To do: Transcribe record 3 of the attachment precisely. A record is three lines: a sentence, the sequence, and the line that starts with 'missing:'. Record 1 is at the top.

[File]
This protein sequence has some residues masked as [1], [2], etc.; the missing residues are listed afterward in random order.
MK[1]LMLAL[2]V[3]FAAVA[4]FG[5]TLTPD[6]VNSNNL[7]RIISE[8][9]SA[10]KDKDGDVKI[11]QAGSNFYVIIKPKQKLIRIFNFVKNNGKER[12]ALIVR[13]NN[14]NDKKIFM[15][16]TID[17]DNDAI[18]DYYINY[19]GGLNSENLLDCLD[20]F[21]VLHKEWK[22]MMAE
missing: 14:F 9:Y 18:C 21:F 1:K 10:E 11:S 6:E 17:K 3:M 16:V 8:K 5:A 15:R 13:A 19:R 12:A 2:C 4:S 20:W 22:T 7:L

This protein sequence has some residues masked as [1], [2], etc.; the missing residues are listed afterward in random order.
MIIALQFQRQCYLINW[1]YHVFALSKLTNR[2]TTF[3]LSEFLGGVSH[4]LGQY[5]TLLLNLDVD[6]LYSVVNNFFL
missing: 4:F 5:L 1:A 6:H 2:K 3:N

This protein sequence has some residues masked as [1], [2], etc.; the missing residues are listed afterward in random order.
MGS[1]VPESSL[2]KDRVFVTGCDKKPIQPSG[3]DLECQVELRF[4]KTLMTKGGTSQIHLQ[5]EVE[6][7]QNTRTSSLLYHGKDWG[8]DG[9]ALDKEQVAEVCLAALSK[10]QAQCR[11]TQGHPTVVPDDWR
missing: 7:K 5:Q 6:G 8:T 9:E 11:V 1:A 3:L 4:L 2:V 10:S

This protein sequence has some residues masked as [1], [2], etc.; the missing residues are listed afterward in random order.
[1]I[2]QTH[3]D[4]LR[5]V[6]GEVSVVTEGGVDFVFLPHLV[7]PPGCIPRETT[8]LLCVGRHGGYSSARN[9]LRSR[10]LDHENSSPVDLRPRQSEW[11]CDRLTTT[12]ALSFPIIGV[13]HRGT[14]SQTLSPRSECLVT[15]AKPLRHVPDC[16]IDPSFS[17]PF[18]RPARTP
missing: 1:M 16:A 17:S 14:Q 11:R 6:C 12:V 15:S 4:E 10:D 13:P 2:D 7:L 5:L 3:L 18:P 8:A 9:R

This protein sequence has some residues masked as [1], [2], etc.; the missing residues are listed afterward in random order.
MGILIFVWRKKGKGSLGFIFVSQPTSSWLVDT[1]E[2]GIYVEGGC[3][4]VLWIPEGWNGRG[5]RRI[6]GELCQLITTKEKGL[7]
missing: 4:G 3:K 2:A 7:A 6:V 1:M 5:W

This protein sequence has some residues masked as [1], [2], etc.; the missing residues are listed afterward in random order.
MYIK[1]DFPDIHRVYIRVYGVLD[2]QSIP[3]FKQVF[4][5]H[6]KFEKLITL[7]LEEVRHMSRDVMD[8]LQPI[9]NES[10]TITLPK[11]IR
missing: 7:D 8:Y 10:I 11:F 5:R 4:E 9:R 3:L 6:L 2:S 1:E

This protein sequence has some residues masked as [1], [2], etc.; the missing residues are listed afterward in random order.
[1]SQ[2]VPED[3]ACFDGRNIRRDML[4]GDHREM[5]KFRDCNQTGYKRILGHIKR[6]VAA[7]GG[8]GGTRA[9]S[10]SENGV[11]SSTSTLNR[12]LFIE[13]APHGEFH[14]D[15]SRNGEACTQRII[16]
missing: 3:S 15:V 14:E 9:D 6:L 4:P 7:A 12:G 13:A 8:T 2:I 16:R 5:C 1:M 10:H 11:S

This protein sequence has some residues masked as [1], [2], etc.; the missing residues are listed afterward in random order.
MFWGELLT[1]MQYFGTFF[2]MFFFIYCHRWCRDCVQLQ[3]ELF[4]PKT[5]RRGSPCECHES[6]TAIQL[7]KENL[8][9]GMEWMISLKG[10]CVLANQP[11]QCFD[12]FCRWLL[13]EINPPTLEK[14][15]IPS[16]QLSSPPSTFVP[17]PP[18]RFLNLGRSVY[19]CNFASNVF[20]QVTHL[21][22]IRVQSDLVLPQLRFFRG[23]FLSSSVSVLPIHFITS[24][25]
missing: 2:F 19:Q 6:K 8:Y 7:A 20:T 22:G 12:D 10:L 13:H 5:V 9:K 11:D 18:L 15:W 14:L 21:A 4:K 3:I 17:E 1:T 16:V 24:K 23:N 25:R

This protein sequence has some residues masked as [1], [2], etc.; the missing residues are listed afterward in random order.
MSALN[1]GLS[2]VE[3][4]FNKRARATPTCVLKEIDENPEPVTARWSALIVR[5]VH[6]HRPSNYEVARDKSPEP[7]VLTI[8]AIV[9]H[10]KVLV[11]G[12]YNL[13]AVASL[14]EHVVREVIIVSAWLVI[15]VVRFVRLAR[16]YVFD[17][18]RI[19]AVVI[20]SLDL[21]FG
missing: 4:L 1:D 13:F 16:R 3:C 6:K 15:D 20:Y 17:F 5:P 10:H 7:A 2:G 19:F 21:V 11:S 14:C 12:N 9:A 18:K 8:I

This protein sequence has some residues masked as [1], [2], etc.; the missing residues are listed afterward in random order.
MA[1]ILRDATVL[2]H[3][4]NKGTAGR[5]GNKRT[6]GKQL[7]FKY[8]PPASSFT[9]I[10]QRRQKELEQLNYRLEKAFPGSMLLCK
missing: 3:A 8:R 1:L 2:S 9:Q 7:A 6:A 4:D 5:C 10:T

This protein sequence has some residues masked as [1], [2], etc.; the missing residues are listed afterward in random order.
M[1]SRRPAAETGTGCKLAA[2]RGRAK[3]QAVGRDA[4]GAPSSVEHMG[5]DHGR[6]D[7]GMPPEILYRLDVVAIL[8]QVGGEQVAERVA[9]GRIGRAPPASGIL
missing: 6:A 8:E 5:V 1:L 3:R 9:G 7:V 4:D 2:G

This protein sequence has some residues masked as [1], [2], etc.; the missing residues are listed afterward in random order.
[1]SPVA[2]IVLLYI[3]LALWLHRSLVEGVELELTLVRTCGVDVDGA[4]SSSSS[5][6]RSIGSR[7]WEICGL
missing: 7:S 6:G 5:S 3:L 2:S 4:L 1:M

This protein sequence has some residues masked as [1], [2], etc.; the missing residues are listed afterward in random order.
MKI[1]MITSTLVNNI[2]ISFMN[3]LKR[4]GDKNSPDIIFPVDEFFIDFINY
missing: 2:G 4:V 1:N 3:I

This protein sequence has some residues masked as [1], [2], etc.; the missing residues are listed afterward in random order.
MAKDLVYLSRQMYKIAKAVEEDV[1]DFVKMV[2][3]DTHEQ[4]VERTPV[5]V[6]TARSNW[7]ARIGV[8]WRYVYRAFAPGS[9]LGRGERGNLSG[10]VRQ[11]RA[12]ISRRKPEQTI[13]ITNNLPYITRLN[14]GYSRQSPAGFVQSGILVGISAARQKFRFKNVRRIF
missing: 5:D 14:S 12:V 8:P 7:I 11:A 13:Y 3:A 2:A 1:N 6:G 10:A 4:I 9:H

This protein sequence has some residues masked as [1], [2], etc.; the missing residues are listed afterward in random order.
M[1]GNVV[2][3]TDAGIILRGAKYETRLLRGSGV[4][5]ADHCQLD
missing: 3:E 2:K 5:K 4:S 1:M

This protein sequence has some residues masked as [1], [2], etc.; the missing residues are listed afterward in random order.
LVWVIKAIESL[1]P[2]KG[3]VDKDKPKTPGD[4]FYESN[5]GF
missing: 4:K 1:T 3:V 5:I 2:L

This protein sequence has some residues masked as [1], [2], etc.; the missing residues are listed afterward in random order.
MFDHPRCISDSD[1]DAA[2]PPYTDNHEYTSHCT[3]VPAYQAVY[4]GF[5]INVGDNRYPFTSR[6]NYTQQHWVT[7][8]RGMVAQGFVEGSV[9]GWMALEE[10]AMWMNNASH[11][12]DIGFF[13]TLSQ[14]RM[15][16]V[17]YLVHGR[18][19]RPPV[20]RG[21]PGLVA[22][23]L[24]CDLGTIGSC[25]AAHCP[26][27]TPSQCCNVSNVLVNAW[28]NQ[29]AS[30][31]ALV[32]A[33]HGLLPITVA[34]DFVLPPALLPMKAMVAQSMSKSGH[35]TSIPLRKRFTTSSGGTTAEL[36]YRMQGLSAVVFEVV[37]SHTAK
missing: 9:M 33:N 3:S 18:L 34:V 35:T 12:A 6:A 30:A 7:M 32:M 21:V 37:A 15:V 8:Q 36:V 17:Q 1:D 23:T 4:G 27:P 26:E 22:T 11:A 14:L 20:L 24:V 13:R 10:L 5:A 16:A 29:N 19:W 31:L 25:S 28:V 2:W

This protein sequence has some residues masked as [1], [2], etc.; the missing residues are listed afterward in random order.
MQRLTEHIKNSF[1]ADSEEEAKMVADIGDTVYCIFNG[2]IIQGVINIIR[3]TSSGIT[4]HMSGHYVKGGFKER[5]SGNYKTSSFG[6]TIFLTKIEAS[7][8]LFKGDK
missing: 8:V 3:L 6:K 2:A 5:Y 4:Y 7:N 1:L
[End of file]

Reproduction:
This protein sequence has some residues masked as [1], [2], etc.; the missing residues are listed afterward in random order.
MGS[1]VPESSL[2]KDRVFVTGCDKKPIQPSG[3]DLECQVELRF[4]KTLMTKGGTSQIHLQ[5]EVE[6][7]QNTRTSSLLYHGKDWG[8]DG[9]ALDKEQVAEVCLAALSK[10]QAQCR[11]TQGHPTVVPDDWR
missing: 7:K 5:Q 6:G 8:T 9:E 11:V 1:A 3:L 4:L 2:V 10:S